European Community Peace-keeping in the Yugoslavian Civil War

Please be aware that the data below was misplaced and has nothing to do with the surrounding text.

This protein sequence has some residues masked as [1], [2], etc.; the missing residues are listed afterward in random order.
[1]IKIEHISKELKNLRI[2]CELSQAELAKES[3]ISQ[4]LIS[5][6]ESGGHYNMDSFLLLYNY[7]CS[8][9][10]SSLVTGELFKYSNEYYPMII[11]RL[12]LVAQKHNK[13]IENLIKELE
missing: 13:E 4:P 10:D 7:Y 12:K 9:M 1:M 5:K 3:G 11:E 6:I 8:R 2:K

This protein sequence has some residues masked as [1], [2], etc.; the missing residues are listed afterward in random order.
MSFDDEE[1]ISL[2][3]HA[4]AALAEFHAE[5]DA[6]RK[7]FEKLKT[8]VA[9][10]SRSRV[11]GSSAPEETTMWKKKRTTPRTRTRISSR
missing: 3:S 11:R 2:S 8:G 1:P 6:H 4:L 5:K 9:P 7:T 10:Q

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The world has grown increasingly compact in the modern era. The demand for a nation to participate in international relations has become more apparent and has even resulted in the conglomeration and unification of certain regions. Although these unified areas have some structures and bases on which they formulate their decisions and actions, any new situation is likely to cause disruption, confusion and even disagreement among the units with respect to how it should be handled. The European Community is still in its beginning phase of operation with respect to activities outside the purely economic realm. New changes in Eastern Europe will necessitate the adoption of a common policy for dealing with emerging countries and the remnants of the previously existing ones. With the outbreak of the Yugoslavian Civil War, the EC had to begin to attempt to define a policy acceptable to all members as well as one that would help alleviate the situation. In developing this type of common foreign policy, the EC had to not only examine its facilities internally, as well as each member's position on the issue, but also the Civil War and its objectives in its own right. The attempts at formulating a common foreign policy towards the Yugoslavian Civil War has been restricted and slowed by the internal facilities of the EC as well as the internal problems inherent in Yugoslavia and its individual provinces. As the War continues and expands, the outlook for the country of Yugoslavia as a unified nation grows much more bleak. On the other hand, the more time the EC has to consider the options and formulate acceptable policies to all members, the outlook for a common foreign policy for the EC as a whole has greatly increased.